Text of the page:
I'll try out these active release techniques- any other obvious things I should be doing at home to feel better?

    (Also, Greece! I need to try some of that authentic Greek food)

  2. I believe i have a pinched nerve in the center of my back. Is there an self remdies that I can do to help the progress if the pain to dim down.

  3. Want to go to France with my dad and find my uncle Charlie’s headstone in the Aisne-Marne Cemetery. Charlie died at the battle of Belleau Wood during world war 1

  4. I’m curious to know how effective dry needling is? What was Ashley’s response a day or two from now about how it is versus how it was.

  5. Bucket list location / s. New Zealand for the beauty, South Africa to dive with Grest White sharks and Rocky Mountains to follow a trip my Grandparents took in 1972 just before I was born. I’m in Buxton, Derbyshire in the UK btw.
    Loving the videos 😄 love and light to all of you there ❤️

  6. I have dreamed of Ireland since O was 12. I dye my hair red and i have Irish names picked out for my children when i have them. Just so it's known…im almost 32

  7. I don't know if I'm having this problem or not but my heel pains alot.
    I was at my dance class and I was practicing flare(a b-boying stunt) and I hit my heel on the ground. And from that point I'm having pain when i walk. It doesn't pain when I rotate my foot but it pains when I walk. What should I do? Can I cure it without going to doctor?

  8. This looks effective, however, I would have probably PASSED OUT due to the actual pain that I have. For now, I will imagine me getting this treatment. Great job explaining everything.

  9. The technique u are doing to insert the needles looks just like acupuncture. Do you use that type of needle? It's it as fine as the acupuncture needles? U can barely feel those needles. Her response seemed similar to the pain of acupuncture.

  10. That was very cool, I greatly enjoyed the anatomical explanation for the needling.
    I've always wanted to see Sapporo, Hokkaido in the winter time. I spend a lot of time in Okazaki and Tokyo, but I want to see the snow there :).

  11. My plantar fasciitis is so painful along with my bone spur in both my heals, this is new to me and I would love to try this treatment. I have always dreamed of going to Australia.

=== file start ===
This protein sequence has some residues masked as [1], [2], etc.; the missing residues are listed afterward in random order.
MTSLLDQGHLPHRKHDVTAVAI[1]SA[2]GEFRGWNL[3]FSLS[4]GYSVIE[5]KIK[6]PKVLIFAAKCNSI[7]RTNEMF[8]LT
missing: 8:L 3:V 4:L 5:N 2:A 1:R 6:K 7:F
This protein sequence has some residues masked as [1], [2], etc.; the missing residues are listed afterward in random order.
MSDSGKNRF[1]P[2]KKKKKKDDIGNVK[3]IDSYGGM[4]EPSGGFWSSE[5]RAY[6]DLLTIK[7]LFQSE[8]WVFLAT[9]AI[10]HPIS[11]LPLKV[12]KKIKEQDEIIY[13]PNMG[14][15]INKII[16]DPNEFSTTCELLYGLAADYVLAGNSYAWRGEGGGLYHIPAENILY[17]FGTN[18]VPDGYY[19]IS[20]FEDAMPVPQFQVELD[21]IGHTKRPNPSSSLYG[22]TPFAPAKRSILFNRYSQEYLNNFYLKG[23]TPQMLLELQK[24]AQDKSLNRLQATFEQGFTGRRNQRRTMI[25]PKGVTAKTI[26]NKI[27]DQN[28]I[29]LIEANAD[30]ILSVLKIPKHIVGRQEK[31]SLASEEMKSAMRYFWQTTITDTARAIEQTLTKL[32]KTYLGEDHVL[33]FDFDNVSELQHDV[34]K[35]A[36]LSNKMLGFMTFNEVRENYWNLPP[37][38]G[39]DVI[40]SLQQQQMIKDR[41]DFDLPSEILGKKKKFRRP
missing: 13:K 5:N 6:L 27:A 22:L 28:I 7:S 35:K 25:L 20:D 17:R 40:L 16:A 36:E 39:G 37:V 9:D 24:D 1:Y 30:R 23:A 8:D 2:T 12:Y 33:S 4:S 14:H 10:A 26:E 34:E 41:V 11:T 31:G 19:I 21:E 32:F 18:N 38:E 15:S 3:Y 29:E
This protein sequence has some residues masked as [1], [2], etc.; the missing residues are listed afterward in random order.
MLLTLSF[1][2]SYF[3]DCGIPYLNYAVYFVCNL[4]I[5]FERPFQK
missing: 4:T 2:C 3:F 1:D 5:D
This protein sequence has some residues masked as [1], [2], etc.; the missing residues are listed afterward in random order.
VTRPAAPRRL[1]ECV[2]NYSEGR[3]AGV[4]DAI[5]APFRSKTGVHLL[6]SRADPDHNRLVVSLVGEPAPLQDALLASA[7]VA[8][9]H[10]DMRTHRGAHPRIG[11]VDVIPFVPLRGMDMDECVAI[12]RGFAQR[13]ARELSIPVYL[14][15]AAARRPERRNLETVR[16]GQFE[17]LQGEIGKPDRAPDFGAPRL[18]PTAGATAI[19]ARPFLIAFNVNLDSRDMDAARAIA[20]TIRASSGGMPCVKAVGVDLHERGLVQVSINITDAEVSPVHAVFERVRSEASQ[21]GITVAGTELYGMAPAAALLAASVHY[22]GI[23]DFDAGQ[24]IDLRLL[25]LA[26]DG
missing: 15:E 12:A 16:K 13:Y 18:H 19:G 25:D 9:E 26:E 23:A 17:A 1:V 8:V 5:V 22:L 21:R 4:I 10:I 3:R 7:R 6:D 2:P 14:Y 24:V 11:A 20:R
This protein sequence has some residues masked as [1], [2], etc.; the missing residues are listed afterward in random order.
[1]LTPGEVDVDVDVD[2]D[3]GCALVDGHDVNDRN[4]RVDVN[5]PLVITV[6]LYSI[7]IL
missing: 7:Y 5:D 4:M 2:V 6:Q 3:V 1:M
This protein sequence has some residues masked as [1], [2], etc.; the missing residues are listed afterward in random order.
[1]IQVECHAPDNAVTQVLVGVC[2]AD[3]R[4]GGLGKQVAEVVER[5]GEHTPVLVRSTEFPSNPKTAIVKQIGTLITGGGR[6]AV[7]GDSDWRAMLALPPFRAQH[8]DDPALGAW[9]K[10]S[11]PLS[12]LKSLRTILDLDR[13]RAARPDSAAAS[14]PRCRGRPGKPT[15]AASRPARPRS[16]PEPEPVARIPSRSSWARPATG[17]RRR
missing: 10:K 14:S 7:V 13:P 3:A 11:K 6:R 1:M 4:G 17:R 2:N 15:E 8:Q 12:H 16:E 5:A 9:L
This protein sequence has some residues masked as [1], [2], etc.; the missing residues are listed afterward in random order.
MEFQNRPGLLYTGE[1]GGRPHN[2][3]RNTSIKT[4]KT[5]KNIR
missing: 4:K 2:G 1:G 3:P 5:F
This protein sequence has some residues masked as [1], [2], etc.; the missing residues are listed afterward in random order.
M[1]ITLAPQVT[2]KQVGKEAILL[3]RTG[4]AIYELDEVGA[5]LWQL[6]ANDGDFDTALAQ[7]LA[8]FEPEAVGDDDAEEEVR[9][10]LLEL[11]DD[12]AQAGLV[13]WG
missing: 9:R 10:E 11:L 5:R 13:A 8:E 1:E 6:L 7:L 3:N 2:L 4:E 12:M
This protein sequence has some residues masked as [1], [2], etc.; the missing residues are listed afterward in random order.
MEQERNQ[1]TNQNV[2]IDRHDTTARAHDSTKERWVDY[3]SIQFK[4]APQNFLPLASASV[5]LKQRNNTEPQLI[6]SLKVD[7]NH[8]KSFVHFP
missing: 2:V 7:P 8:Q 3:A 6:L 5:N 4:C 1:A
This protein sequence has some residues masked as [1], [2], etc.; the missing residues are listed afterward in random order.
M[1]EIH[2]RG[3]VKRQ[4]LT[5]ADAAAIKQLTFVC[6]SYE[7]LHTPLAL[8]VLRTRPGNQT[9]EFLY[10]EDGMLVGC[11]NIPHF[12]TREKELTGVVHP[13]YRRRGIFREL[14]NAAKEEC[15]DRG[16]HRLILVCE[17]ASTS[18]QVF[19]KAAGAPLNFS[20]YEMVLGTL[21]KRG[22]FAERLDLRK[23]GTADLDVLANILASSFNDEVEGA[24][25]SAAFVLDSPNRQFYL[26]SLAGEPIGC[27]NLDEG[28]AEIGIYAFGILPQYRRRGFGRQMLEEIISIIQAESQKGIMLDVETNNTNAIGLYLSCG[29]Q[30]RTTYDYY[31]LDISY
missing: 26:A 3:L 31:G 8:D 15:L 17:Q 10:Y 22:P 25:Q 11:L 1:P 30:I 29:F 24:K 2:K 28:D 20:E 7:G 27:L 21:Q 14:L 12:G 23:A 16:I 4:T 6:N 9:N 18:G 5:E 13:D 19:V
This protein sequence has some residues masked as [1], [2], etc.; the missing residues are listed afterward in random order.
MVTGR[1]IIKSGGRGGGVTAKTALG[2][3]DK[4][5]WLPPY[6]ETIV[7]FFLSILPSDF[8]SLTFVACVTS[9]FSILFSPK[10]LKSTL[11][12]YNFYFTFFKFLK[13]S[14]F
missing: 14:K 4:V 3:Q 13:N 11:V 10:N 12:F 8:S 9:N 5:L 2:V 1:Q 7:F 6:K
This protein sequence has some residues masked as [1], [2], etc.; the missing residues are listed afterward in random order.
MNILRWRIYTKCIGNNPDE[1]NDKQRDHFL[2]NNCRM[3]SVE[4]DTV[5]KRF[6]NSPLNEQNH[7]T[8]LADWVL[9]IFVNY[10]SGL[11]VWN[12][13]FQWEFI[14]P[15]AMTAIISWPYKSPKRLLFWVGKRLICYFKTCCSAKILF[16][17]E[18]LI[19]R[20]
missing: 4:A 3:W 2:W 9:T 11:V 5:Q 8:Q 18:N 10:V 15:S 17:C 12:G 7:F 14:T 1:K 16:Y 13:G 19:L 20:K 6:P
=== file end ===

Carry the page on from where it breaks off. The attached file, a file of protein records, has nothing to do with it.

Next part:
12. Had so called shingles on bottom of foot and painful foot after both legs cramped up with Charlie Horses at same time. Rt foot was okay left foot pain from calf, ankle, and bottom of foot. Even sound made my foot painful.

  13. I don’t like needles. Don’t like idea of acupuncture.
    Firm believer in chiropractic treatment and massage.

  14. I had Plantar Fasciitis for two years due to injury. Could barely walk. Needed a walking stick to get around. Nothing helped until I tried heat (a bucket of warm water 3 times daily) and mild exercise. PF was gone within weeks.

  15. The bottom of both of my feet have plantar fasciitis and my pain its chronic. My Podiatrist has recommended dry needle treatment, how often a week should be sufficient? How many minutes at a time? Is the shock wave therapy be part of the treatment for better results and in case the PT Clinic don’t carry the shock wave, what would be the alternative? Thx
    The video looks as if there is no pain but the pain is awful. My feet are very sensitive n as you grab her feet I would be screaming. I guess I have no elasticity n I wish I can find the correct treatment for my feet.

  16. I need this done, do you know a good practice in northern California? Also does it change things if you do have a heel spur? I had two cortisone injections this year first one worked on the inner foot and then pain came back but more on the outer this time, 2nd cortisone injection is not helping. I do the stretches, ice, and rolling and motrin and it is not getting better. I am not able to rest my foot all day. So not sure what else I can do, the nerve pain I am getting up my heel is killer though. New subscriber.